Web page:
The program belongs to the current coaches, players, parents, and high school administration not alumni, parents of previous players, etc. The current coaches, players, and parents like and value the uniforms the boys wear and the presentation they make when they wear them. In the event that you folks are concerned that your tax dollars were used to purchase the uniforms, they were not. The Miner Football Task Force raises all the money and purchases all the equipment and uniforms that the players wear to assist the coaching staff’s attempt to make the team look and feel special by providing them with the best/safest equipment available and multiple uniform choices in the manner that collegiate and professional teams outfit their players. As an example, I urge you to observe the excitement around the University of Utah "crimson and white" football program as they promote their "Black Out Day" on November 6 when they will unveil their new predominantly black uniform in their nationally televised game against TCU.
Whether traditionalists like it or not, teams are commonly putting their teams in black uniforms today, whether black is an "official" team/school color or not. Instead of putting your energies into a negative effort, please come out and support the boys and their coaches unconditionally as they head into the playoffs next Friday afternoon at Dozier Field. And school administration, please place this issue in its proper perspective if brought before you.
President, PC Miner Football Task Force
Volleyball team undefeated in region
Just wanted to let you know that last week the ladies’ Park City High School volleyball team completed a season that included an undefeated record in region play and the first region championship for PCHS in 22 years!
Open space critical to county, residents
The Summit Land Conservancy would like to thank all of those who made possible our 10th Anniversary Conservation Breakfast Oct. 24th. More than 240 people came to hear Nobel Prize-winning scientist Dr. Terry Root of Stanford University speak on changing climate and habitat issues.
Of particular note are: The Canyons, which underwrote much of the costs of the breakfast; US Bank for a significant matching grant; Mark Fischer and Jack Mahoney from High Star for an exciting lead-off donation; Identity Properties for providing lodging for our speaker; Kumbayah Kitchens for a delicious hot breakfast; St. Mary’s Church for the beautiful venue; the O’Malley family for a wonderful video; and Dr. Terry Root for a thought-provoking discussion. The Summit Land Conservancy board, under the leadership of Richard Sheinberg, worked hard to make this event a success.
We’d also like to thank all those who donated funds to our organization to allow us to support and pursue conservation easements. Open space helps keep our watersheds healthy, provides a home to the wildlife that makes our county special, gives us more options for recreation, and supports our tourism industry. In tight economic times, the generosity of our donors shows how important people across Summit County view the preservation of our lands.
Executive director, Park City
He inspires others to do their best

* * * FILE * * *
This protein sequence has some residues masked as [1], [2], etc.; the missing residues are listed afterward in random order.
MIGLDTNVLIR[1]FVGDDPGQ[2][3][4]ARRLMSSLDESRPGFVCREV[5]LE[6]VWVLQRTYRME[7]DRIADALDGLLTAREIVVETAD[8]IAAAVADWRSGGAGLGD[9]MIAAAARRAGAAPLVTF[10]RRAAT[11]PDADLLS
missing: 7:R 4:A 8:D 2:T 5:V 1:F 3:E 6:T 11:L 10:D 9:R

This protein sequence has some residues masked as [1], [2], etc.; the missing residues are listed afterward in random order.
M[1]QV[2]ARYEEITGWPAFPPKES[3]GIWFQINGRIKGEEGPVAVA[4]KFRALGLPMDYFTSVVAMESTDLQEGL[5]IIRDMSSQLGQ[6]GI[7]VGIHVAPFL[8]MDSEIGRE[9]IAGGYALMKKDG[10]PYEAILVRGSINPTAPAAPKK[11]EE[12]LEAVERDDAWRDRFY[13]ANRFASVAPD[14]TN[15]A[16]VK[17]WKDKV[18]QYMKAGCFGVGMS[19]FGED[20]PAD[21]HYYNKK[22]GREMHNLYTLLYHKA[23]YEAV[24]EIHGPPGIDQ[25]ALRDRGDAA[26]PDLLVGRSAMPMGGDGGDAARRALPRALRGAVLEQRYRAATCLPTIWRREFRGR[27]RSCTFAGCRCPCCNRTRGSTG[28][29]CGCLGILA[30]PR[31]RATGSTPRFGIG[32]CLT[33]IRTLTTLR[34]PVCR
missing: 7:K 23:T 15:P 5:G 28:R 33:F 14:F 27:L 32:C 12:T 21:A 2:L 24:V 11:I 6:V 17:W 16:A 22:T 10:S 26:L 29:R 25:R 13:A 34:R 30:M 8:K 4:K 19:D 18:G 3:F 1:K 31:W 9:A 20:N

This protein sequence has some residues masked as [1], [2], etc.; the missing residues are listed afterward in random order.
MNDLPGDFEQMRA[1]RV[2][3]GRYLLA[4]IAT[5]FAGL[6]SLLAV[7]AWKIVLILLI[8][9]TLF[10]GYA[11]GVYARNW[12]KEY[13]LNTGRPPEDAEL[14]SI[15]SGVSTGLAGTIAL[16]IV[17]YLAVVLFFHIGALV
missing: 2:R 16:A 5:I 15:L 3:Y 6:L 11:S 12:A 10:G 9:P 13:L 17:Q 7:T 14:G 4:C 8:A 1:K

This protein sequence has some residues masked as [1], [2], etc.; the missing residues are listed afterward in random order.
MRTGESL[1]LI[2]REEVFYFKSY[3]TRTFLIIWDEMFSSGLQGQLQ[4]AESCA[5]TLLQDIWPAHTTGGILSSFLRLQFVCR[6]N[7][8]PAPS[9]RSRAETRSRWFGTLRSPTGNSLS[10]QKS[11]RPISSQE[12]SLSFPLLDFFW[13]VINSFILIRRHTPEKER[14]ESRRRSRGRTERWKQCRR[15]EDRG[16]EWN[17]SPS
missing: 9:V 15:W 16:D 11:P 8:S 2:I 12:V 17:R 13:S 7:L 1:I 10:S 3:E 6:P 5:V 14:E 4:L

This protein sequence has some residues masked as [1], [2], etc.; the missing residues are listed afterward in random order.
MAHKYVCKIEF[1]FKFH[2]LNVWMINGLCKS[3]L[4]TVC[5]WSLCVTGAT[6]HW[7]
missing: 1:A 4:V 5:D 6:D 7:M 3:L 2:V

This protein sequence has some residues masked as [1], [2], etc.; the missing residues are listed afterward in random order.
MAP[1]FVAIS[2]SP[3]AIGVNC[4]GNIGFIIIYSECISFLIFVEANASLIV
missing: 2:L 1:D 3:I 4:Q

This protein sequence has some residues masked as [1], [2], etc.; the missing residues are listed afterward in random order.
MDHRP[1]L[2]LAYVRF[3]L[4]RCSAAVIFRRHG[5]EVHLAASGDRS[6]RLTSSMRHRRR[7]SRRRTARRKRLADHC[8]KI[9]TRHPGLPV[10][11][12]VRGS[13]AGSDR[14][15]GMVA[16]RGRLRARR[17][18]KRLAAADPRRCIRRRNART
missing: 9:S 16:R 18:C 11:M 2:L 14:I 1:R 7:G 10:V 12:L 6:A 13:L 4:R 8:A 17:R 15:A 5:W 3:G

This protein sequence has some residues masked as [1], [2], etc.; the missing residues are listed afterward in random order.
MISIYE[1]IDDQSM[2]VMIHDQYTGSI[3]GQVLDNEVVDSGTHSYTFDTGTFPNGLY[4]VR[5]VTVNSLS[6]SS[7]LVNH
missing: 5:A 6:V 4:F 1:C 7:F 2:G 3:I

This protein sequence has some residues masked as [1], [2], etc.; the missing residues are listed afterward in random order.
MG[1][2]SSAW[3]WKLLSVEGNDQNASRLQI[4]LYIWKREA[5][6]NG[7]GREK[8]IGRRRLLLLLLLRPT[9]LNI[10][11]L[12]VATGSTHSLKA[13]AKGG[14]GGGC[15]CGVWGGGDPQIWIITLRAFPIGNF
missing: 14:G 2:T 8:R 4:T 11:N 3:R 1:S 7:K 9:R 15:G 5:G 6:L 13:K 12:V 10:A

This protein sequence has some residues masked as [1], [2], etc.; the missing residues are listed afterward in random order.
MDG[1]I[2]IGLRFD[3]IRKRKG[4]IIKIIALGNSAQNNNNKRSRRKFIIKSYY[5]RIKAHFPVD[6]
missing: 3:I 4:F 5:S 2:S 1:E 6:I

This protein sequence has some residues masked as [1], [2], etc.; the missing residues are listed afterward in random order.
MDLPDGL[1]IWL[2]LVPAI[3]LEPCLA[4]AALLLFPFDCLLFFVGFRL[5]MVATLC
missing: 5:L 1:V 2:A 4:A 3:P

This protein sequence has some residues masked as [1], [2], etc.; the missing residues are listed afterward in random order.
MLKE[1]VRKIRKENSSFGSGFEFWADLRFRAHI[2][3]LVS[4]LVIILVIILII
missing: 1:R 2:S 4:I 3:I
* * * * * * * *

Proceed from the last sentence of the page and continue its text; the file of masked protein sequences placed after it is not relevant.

This community could ask for no better citizen to represent them than John Hanrahan. He is intelligent, willing to listen, open-minded and inspirational. I have worked with John for years at the People’s Health Clinic. He gives considerable time and thought to everything he undertakes. John inspires people to do, and be, their best. He is respectful of others and willing to roll up his sleeves and work tirelessly for something he believes in. We should also applaud his wife and children for being gracious enough to share this wonderful man with the rest of us. John possesses the qualities we all need more of honesty, integrity, benevolence and common sense. If you want the very best this community has to offer, vote John Hanrahan for Summit County Council Seat C.
Don’t be misled by negative campaign
As a rule I have found, over the 29 years I have lived in Summit County, the people I respect the most are those who I have met through community service. In fact, as I cast my ballot last week, it occurred to me that the county councilors I voted for Sally Elliott, Claudia McMullin, John Hanrahan, and Chris Robinson are those with whom I share volunteer causes in common. They are not running for office for any self-serving purpose. They all share core values for wanting the place we live to continue to be the place we love to live.
I strongly encourage those who, as yet, are undecided to ignore the negative ad campaign brought against Chris Robinson. I cannot think of one negative campaign that has ever served our community well. Chris is approachable, honest, intelligent, and thoughtful. Summit County faces many challenges related to growth and Chris has the skill set related to water rights, property rights, conservation, renewable energy and an understanding of development from the business side which will serve us, not work against us, because he is a man of ethics. He will make decisions within the framework of the facts, his tremendous knowledge base, and his very broad experience. It doesn’t get better than that.
One of my sons recently shared his opinions about this general election and how our generation has messed up. It occurred to me then that many of those running for local office this year have personally and professionally been devoted to creating something better for future generations. This is the kind of candidate we have in Chris Robinson.